“We'd be doing crazy shit like messaging the biggest artists and managers,” he says reminiscing of his first attempts at PR. “Some rapper who was big would fuck with one of the tracks and we'd ask them to pass our name onto blogs. That's bootleg PR.”
From private messaging big artists to having stars plug his name, that hunger for success has only become more insatiable as his music finds a wider and more invested audience. “I feel like the best things are made in a place where you're not comfortable. A lot of artists fall victim to delusions of grandeur too early.” Being a new artist with all eyes on him carries a lot of pressure, but creating music from an honest place has instilled him with confidence. It's a process he picked up while creating his debut single, "Imaginary Friends".
“It was one of the first times I understood the significance of being true to the song,” he says. “Music doesn't always have to be the best thing in the world, it just needs to be honest.” It's been nearly four years since he wrote that song and despite waiting until 2020 to release it, he claims it doesn't come close to what he's writing now.
What helps make Joseph stand out in a crowd is his filmmaker approach to music. As a holistic artist he can create worlds and stories that don't start and end with each song. “Every single time I'm making songs It's so visual. There's a cinematic approach to music that benefits the piece so much. I'll make the beat and much like scoring a film, you start picturing different imagery.”
In the next few weeks, a film he wrote, edited and scored will be released. “I remember being on the tube when it hit me. I couldn't stop writing and by the time I got off I had pretty much finished it.” With a release plan leading up to the album he describes as “Wu-Tang-esque”, there's more than just music between now and then. “I'm doing something so specific and it only exists in my head. It's something I live and breathe. I'm never looking to my left or my right.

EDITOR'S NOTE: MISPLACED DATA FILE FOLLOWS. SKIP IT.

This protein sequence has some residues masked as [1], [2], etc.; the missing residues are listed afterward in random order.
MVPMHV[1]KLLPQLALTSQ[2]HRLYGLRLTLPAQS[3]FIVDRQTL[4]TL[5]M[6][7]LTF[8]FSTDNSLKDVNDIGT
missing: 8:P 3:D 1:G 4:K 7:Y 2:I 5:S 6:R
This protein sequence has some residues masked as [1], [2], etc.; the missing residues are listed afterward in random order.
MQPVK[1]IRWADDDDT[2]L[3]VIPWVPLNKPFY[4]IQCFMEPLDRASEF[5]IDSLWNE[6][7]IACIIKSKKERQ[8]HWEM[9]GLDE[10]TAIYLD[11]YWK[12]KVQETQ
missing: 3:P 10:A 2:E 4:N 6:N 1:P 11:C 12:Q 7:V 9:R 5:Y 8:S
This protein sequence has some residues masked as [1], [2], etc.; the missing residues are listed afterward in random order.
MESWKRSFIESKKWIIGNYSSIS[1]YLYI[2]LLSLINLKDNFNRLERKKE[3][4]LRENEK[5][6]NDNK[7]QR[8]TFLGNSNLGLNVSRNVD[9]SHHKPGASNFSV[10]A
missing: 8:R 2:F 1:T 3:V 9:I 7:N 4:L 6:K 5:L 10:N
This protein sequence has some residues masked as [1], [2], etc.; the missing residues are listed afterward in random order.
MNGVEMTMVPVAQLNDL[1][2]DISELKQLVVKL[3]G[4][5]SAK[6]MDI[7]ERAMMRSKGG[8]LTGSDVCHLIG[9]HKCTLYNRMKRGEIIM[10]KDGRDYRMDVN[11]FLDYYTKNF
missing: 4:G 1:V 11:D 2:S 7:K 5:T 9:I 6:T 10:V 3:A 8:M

“When I play stuff to people, I'm always looking to hear them say it reminds them of nothing.” For him, being told his music sounds like anyone else can be hard to stomach. “Sadly in this postmodern world of music, you can't pick a snare nobody has used before.”
Coming from a collective where you can bounce ideas off your closest friends spawned a competitive space that brought out every member's best, but after a few years navigating the UK's capital, Joseph finds it harder to find a healthy scene. “When you get here, people have 50/50 motives. When they talk to you they're trying to work you out.” Adjusting to a larger and more competitive scene carries a learning curve, but Joseph's grind since his teens is what has caught people's attention.
“In London, people will make one decent beat on FruityLoops and start comparing themselves to Kanye West,” he laughs. “I'm putting everything on a canvas for people to see. It turns all these thoughts and feelings into something tangible. A lot of people will go through life without realising those moments so I'm privileged to be doing it today. Music is a timestamp. Even if it isn't a universal history, it's been captured.” While we'd still think of him as a new artist, in his mind Joseph’s success has been a long time coming. “For so long there was nobody,” he says. “So for every single person that's locked in already, it means the world.”